Radiometric dating method holocene samples validating identified objects
On the other hand, the concentration of carbon-14 falls off so steeply that the age of relatively young remains can be determined precisely to within a few decades.
If a material that selectively rejects the daughter nuclide is heated, any daughter nuclides that have been accumulated over time will be lost through diffusion, setting the isotopic "clock" to zero.
The only exceptions are nuclides that decay by the process of electron capture, such as beryllium-7, strontium-85, and zirconium-89, whose decay rate may be affected by local electron density.
For all other nuclides, the proportion of the original nuclide to its decay products changes in a predictable way as the original nuclide decays over time.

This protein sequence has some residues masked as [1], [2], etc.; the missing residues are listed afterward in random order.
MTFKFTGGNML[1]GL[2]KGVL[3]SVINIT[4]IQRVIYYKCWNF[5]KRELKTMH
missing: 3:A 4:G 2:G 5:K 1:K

Radiometric dating, radioactive dating or radioisotope dating is a technique which is used to date materials such as rocks or carbon, in which trace radioactive impurities were selectively incorporated when they were formed.
The method compares the abundance of a naturally occurring radioactive isotope within the material to the abundance of its decay products, which form at a known constant rate of decay.
Another possibility is spontaneous fission into two or more nuclides.
The basic equation of radiometric dating requires that neither the parent nuclide nor the daughter product can enter or leave the material after its formation.
Precision is enhanced if measurements are taken on multiple samples from different locations of the rock body.